We admire successful people because they always win no matter what. Even if they bash their competitors in the process. When the arrogant wins — no one seems to cares about what they leave behind in the dust.
”Be successful” has become our motto. You must prove that you are superior to everyone else in every moment. That’s why arrogance is rewarded — it comes with the job of winning. However, what you leave behind is not just the people you defeated — you sacrifice your integrity. We all pay a high price for our arrogance.
Ancient Greek literature uses the term “hubris,” in which people think of themselves to be of a higher status than ordinary mortals. That’s the problem with arrogant people: they expect others to treat them like a god — they want to be revered.
Being arrogant is not an exclusive trait of those who have power or hold higher positions. Arrogance is a drug that can boost anyone’s confidence. It can make someone feels like a god if they lack self-awareness.
Arrogance reflects an interpersonal quality: the desire to overpower others. The opposite is affiliation — the desire to get along with other folks. Arrogant people are respected for their accomplishments, but not liked. Being over-confident won’t get you many friends. That’s one of the many punches arrogant people don’t see coming.
People high on the arrogance trait are drawn to dominant-related words or images. They are on the lookout for anything that will help them get ahead. Once a situation triggers their desire for power, the arrogant will work even harder to bash its competition.
Authentic pride is when you feel confident, productive, and good about who you are. Hubristic pride is when egocentrism and arrogance take over. The latter is associated with aggressive behaviors, while the first is driven by affiliation — you see others as a group you want to belong to, not your competition.
That’s why our definition of success is falling to pieces, as I wrote here. When your goals are externally-driven — rather than internally — you look for approval. You want to conquer others — either by defeating them or getting their full attention. Instead of focusing on what’s good for you, your measure of success requires gaining other’s acknowledgment.
The most arrogant people don’t want to listen to others. They believe that other people are not up to their level. That’s why the arrogant likes to feel right and thinks that their opponents are ignorant and worthless.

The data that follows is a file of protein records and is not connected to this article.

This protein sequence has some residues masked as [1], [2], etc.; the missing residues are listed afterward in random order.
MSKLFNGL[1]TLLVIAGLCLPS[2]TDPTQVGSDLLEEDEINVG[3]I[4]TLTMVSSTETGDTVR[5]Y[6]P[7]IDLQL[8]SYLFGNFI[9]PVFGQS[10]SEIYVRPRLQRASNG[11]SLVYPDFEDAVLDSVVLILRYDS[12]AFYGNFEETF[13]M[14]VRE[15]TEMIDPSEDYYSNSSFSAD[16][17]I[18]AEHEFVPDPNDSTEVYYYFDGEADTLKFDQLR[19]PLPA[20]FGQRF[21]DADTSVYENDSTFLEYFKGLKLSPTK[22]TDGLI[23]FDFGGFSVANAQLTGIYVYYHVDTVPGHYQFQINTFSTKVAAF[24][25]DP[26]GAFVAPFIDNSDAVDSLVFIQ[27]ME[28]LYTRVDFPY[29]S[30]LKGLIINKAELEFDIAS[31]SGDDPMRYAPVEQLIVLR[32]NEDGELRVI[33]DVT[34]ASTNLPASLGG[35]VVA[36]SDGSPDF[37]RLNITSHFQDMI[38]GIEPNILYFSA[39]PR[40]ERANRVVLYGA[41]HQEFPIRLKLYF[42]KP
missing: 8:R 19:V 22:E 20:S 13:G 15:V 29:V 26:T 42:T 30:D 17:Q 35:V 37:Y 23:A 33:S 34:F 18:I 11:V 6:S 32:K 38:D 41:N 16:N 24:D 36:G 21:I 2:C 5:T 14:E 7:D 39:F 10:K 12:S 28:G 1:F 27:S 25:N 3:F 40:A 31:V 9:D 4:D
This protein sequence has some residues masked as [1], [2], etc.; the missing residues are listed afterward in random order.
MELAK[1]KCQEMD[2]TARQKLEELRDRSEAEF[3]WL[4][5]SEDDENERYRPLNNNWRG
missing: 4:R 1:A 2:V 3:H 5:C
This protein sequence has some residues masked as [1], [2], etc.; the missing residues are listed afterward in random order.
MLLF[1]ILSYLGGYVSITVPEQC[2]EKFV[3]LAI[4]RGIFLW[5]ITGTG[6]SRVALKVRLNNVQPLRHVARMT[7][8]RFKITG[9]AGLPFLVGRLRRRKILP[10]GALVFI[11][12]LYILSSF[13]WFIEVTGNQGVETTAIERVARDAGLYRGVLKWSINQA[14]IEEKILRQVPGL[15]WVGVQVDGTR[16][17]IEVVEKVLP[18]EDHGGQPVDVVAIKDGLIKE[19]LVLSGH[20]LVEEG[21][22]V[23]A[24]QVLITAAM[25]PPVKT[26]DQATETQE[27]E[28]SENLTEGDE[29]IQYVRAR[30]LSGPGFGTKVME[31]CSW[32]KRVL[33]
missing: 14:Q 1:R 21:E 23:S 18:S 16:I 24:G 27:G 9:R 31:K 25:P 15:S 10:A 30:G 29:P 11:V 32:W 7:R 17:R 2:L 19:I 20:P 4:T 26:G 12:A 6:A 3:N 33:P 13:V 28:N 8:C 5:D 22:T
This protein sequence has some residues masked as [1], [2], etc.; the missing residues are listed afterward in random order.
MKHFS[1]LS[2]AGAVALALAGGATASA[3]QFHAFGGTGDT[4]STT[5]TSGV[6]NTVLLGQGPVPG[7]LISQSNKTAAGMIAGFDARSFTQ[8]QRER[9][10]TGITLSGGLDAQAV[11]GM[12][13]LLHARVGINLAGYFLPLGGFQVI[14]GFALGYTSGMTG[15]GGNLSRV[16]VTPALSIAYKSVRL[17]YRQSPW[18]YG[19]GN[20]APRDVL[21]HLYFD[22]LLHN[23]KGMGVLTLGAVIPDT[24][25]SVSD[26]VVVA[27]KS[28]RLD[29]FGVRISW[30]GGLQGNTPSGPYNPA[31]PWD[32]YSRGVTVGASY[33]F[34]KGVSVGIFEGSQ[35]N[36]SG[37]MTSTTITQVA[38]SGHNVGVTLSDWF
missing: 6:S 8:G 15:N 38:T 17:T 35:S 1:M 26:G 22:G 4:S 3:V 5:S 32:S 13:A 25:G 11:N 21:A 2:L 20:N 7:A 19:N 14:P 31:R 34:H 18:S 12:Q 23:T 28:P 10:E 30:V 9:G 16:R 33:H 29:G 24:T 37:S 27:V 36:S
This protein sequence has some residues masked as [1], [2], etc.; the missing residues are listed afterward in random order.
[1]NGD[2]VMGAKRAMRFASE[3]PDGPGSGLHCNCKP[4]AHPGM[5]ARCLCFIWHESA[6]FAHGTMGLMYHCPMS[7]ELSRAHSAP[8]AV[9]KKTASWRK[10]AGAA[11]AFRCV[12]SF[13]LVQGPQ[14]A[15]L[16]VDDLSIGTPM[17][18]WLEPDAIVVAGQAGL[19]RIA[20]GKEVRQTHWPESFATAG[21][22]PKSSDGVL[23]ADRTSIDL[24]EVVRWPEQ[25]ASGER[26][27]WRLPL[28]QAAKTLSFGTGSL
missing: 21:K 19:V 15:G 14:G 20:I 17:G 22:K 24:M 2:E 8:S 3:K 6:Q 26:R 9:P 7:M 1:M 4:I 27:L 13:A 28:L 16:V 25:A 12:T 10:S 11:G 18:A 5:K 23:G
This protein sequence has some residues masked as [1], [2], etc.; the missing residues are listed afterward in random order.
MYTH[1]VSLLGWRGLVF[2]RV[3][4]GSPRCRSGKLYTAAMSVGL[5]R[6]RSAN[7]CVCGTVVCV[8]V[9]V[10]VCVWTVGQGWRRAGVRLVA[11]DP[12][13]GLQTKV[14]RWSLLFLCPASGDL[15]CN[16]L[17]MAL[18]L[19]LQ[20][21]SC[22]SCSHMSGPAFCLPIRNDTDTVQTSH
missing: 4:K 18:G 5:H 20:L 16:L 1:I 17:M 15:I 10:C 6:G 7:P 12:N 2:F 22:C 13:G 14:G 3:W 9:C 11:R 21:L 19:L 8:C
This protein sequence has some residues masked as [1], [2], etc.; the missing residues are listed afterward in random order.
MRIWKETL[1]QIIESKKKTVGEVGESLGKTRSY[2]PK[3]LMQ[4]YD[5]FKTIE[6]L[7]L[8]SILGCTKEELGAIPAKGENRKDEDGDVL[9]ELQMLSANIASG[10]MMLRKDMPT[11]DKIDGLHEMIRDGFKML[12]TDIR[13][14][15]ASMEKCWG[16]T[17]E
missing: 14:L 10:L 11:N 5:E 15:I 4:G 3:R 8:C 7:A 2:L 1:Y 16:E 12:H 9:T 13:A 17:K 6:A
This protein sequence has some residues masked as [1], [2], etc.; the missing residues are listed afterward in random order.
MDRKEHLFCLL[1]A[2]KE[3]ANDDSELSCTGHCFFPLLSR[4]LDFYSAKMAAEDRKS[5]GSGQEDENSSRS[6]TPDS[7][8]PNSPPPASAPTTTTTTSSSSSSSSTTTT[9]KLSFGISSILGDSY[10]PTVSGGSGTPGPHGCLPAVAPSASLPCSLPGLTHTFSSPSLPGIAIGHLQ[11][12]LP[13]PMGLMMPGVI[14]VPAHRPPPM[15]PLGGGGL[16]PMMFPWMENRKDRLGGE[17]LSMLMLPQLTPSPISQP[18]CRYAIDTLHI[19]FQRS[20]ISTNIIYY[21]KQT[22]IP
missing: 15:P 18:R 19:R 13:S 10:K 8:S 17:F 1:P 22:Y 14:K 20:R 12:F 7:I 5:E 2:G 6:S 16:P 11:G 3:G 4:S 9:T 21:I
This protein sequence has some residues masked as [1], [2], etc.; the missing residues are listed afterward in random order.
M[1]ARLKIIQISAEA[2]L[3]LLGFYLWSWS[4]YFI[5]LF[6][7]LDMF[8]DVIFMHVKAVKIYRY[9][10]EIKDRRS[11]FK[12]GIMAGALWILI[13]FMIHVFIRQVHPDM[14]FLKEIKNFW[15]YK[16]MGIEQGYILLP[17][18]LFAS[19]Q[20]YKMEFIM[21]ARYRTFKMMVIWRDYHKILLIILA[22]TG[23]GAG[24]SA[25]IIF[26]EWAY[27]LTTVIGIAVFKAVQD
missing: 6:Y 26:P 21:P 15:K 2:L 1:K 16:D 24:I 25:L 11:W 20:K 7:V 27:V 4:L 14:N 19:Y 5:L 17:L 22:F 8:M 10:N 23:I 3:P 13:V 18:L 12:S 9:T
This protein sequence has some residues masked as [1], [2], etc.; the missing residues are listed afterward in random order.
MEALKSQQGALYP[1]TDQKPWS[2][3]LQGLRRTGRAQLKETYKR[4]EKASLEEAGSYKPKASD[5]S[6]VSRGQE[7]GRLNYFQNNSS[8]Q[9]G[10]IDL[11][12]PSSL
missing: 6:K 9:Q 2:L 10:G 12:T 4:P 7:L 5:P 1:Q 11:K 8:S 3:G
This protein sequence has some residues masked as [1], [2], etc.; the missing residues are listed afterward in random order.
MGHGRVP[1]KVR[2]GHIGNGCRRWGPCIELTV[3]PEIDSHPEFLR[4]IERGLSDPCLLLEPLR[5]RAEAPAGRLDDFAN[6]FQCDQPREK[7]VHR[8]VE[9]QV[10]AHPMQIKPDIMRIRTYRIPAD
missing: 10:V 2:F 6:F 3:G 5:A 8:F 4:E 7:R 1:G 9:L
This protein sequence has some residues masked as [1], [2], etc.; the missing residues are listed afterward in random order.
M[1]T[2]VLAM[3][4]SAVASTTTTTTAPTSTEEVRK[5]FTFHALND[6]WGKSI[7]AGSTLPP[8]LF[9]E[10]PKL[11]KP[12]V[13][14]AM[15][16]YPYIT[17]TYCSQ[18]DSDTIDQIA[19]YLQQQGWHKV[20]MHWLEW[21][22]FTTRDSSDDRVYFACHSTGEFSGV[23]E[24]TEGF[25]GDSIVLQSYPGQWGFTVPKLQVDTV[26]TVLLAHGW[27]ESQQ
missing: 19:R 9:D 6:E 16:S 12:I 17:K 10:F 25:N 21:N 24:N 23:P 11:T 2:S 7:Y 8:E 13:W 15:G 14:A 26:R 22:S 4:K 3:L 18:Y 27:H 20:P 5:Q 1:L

Lack of self-confidence drives arrogance. We tend to take ourselves too seriously, that’s why we want to look better in the eyes of others. The best antidote to overcome arrogance is to treat ourselves more kindly.
Laugh at yourself. When you can poke fun at your flaws, you let go of the need to look perfect in front of other people. You don’t need to downplay yourself either. False modesty doesn’t help. Acknowledge your weak links. Feel proud of being a “work in progress.”
Spend time with yourself. Meditate, go for a walk, write your accomplishments in a journal, or simply take some time to appreciate your own company. When you feel good being alone, the desire to be appreciated by others diminishes. Look for your own acceptance rather than others.
Be kind to yourself. If you are over-critical about your achievements, you will never feel satisfied. Take it easy. Learn to treat yourself with respect. Avoid comparing yourself to others. Be your own benchmark. Acknowledge your progress. Don’t feel a failure when you fail, learn from your mistakes.
Stop trying to be right. There’s no one truth. Every time I say this, many people get upset. They write back and say that I’m wrong, and want to impose their truth — they have “the answer,” they tell me. I don’t judge them. It just keeps me aware of not playing a game that no one wins.
Life is a journey of never-ending discovery. Take science for example. Scientists love making discoveries and prove former theories wrong — until another scientist comes and outsmart them. And the cycle goes on and on.
Authentic pride means understanding who you are and what you are worth. You don’t need to pretend to be more than you are. You don’t need to bash your competitors to be successful either. Appreciate your true-self.